Sarah Loogman is the founder and executive director of Point One Vision.
One of the most impactful books I’ve ever read was a book written by Steve Corbett entitled When Helping Hurts: How to Alleviate Poverty Without Hurting the Poor…and Yourself. I’d recently come back from my first trip to Uganda, Africa and was desperately seeking ways to reconcile the shock I experienced in the contrast of cultures upon my return home. Africa wasn’t the first place I had ever experienced third-world poverty, but it would become my last.
The premise of Corbett’s book is the ways in which volunteerism and charity work, especially in the field of short-term missions trips, is more often than not one that causes more long-term damage than the intended good. Creating the “white savior” complex, not only does this phenomenon steal away from the gospel truth that most missionaries intend to bring, but also creates a detrimental cycle within impoverished communities in which they can never heal themselves or become self-sustainable. I had experienced this firsthand when I had been backed into a corner between mud huts on a cannibalistic island of Lake Victoria by dozens of children, scratching at my arms shouting “Mzungu, sweets! Mzungu! (White person, candy! White person!)”. I realized in that moment that something about this picture was terribly wrong.
After reading Corbett’s book, I felt a strong urge to try it again - but better. This time I wanted to lead a team by myself. I knew how deeply my experience in Uganda had transformed my perspective of the world and I wanted to give that to others, too.
Before this second trip, I asked every person on the team I was leading to read Corbett’s book. I highlighted sections that I had found most valuable and repeatedly pressed upon the group the importance that we weren’t headed on a mission to save anybody, but that we were to partner with ministries and organizations already in place. What I most wanted was for this group of individuals to see what I had seen. This time, we didn’t take toys, candies and “white junk.” Instead we took medical supplies and specific orders from my Ugandan friends and contacts of resources that they actually needed.
I didn’t realize that I had failed again until we came home.
While volunteering time at a friend’s orphanage in Jinja, we encountered a woman on the street one day as we walked with the kids to their local church. Her name was Irene. She had been kicked out of her home by her husband with her brand new infant son and she had nowhere to go. We literally found her in the ditch. She stayed with us at the orphanage for a few days before we came up with a plan. Rather than just give her money and send her out, we decided to invest into her own sufficiency by providing her with the means to start her own business in making coal - a common job for an Ugandan woman. We set her up with the startup resources she needed, paid her first months rent in a remote village community and dropped her off with all the warm feelings that we had helped in the right way.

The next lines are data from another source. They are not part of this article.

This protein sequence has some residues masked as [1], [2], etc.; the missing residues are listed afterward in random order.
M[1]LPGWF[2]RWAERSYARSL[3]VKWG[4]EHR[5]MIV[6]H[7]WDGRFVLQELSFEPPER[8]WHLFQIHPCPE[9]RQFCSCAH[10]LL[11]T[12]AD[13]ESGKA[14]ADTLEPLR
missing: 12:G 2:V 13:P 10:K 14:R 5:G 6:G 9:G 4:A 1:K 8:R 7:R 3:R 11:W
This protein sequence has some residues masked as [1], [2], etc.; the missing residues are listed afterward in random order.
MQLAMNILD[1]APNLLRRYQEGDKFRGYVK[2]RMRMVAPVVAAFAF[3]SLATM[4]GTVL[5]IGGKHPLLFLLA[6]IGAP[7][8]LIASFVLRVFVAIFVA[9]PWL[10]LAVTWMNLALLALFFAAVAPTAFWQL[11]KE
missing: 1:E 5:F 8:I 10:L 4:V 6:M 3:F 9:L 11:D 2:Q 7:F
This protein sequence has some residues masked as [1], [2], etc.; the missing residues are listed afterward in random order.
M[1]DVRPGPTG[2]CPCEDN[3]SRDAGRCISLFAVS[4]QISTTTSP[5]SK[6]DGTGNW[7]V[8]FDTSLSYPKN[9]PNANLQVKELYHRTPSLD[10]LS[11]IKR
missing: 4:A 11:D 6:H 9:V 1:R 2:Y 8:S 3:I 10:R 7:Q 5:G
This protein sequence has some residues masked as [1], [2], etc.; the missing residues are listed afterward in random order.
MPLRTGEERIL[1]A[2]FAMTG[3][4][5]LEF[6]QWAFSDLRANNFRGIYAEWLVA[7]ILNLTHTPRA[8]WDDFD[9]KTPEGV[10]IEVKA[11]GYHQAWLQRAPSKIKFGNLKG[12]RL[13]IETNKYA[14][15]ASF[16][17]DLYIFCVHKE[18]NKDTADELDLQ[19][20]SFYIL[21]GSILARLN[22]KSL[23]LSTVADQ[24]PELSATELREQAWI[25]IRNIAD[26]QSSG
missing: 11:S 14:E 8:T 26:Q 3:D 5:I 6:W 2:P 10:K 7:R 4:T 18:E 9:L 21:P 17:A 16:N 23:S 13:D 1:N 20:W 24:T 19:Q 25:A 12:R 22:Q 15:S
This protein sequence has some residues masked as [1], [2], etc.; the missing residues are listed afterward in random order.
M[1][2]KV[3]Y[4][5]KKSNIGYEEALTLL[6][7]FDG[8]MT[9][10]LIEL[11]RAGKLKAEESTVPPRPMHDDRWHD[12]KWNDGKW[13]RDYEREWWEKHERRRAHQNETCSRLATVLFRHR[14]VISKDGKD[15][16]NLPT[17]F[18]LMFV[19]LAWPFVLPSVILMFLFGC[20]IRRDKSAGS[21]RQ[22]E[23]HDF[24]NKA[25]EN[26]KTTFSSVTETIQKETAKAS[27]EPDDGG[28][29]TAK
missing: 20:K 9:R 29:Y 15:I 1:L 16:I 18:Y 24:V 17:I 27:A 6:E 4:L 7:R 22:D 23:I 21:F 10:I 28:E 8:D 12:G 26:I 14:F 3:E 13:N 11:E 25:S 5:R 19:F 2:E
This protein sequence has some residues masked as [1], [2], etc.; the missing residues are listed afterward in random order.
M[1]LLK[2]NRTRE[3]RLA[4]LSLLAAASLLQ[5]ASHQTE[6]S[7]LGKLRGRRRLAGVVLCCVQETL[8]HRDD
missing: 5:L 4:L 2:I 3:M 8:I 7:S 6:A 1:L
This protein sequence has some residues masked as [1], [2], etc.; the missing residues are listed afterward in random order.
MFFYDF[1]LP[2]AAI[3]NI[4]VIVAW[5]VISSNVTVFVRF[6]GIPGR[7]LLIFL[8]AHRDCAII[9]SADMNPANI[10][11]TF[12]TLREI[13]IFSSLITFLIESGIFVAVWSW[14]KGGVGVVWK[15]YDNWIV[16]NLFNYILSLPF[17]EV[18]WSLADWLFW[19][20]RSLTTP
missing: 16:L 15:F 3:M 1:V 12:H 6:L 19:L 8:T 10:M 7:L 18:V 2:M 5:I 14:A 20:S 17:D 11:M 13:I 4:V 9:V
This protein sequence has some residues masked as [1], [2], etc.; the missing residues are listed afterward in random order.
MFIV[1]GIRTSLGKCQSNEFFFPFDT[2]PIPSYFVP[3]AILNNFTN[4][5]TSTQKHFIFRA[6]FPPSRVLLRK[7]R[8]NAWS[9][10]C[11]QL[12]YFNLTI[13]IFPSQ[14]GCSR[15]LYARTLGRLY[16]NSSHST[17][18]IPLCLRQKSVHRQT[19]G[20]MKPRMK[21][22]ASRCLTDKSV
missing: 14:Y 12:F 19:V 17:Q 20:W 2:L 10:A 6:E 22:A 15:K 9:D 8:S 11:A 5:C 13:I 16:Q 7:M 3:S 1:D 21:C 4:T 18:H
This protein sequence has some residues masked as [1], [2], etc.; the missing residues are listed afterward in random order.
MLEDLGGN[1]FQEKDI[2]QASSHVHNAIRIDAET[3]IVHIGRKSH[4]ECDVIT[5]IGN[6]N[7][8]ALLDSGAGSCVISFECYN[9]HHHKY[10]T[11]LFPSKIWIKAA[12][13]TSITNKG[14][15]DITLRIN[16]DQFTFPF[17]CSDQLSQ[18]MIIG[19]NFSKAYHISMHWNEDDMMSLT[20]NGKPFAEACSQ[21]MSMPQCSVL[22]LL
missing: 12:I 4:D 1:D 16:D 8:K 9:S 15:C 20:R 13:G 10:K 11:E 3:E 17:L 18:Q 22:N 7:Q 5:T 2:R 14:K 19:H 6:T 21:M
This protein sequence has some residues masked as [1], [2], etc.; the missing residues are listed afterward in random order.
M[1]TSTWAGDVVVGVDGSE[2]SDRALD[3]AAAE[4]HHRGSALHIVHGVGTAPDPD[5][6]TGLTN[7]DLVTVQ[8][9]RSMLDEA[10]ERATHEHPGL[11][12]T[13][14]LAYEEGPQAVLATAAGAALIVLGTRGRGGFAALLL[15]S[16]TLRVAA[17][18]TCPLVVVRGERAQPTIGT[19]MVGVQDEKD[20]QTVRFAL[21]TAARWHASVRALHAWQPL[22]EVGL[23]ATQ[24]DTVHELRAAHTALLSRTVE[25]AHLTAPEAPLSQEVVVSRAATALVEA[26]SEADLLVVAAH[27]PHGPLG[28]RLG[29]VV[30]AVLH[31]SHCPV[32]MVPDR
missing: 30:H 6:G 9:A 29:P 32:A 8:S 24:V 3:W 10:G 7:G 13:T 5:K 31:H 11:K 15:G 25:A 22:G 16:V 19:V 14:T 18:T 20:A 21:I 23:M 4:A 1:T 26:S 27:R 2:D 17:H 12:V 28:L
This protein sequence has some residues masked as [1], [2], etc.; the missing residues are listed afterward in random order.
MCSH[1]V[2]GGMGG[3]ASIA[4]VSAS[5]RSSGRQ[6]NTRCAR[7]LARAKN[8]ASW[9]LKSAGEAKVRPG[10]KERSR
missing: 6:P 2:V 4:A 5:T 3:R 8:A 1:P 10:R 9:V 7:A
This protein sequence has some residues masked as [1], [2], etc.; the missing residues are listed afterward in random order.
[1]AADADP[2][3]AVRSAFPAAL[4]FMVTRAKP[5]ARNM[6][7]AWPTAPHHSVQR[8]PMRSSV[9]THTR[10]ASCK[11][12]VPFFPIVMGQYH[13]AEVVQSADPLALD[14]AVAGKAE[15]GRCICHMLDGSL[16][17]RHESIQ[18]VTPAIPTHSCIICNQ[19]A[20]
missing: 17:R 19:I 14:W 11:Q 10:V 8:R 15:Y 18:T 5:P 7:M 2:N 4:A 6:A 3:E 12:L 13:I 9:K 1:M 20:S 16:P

A couple of months after we had all returned to the States, I checked back in with my Ugandan friend on how Irene was doing in her new community. I was devastated to find out that she had been tormented and rejected by the village until she was forced to leave. The reason for this was because the villagers had seen her come in with a white American group and she was no longer viewed as one of their own. They either expected her to share her “white money” (of which she did not have to spare) or resented her for receiving the help that we had given her. She ended up right back where we had found her.
Just a year and half later, I’d go back for my third and final trip to Uganda - this time, alone. I didn’t bring donations, I stayed under the radar and spent more intimate time with my Ugandan friends who I already had emotional investments with. I slept on their dirt floors and tried to absorb as much of an authentic Ugandan living as a white woman possibly could. It was the best experience I’d had in the country of my favorite red soil and the one in which I left the least visible mark. I left very little behind.
I haven’t been back for many reasons. I know in my heart that I will be back again someday, but never in the same capacity as before. The less my presence is known there, I now realize the better it is for the Ugandan people that I love.
The revival of the civil rights movement taking place now in the United States reminds me of these memories. Though there is yet a cultural gap even between my African-American neighbors and indigenous black friends, my compassion for marginalized, impoverished and oppressed is the same now as it was when I knew no better. But now I do know better.
What I am reminded of is that my visibility is not always the most helpful and what is revealed to me now is that my absence is not, either. I have been so afraid of my helping that has hurt that there are areas in which I have minimized my presence at all. What hurts most is not to even try.
To the black community, here and there, I see you and I remember you. I may yet fail because I can never fully know you, but I will not fail by my giving up.
“Healthy relationships require transformed hearts, not just transformed brains.”
- Steve Corbett, When Helping Hurts: How to Alleviate Poverty Without Hurting the Poor…And Yourself